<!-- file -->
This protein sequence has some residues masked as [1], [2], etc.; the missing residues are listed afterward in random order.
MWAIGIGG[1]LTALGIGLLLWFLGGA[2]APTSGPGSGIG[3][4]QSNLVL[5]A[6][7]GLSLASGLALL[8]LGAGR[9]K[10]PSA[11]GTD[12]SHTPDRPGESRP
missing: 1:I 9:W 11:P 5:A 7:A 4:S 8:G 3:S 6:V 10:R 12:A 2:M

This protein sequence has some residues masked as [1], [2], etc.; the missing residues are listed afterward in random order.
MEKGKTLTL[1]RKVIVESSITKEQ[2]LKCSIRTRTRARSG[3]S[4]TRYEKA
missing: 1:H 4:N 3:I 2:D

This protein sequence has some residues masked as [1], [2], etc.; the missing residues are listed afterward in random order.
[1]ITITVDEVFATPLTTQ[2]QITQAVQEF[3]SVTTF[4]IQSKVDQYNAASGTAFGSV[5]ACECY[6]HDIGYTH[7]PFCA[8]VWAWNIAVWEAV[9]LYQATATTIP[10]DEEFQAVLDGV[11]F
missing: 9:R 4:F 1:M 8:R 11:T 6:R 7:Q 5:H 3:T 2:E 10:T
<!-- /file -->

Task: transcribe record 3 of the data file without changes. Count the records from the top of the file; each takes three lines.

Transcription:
This protein sequence has some residues masked as [1], [2], etc.; the missing residues are listed afterward in random order.
[1]ITITVDEVFATPLTTQ[2]QITQAVQEF[3]SVTTF[4]IQSKVDQYNAASGTAFGSV[5]ACECY[6]HDIGYTH[7]PFCA[8]VWAWNIAVWEAV[9]LYQATATTIP[10]DEEFQAVLDGV[11]F
missing: 9:R 4:F 1:M 8:R 11:T 6:R 7:Q 5:H 3:T 2:E 10:T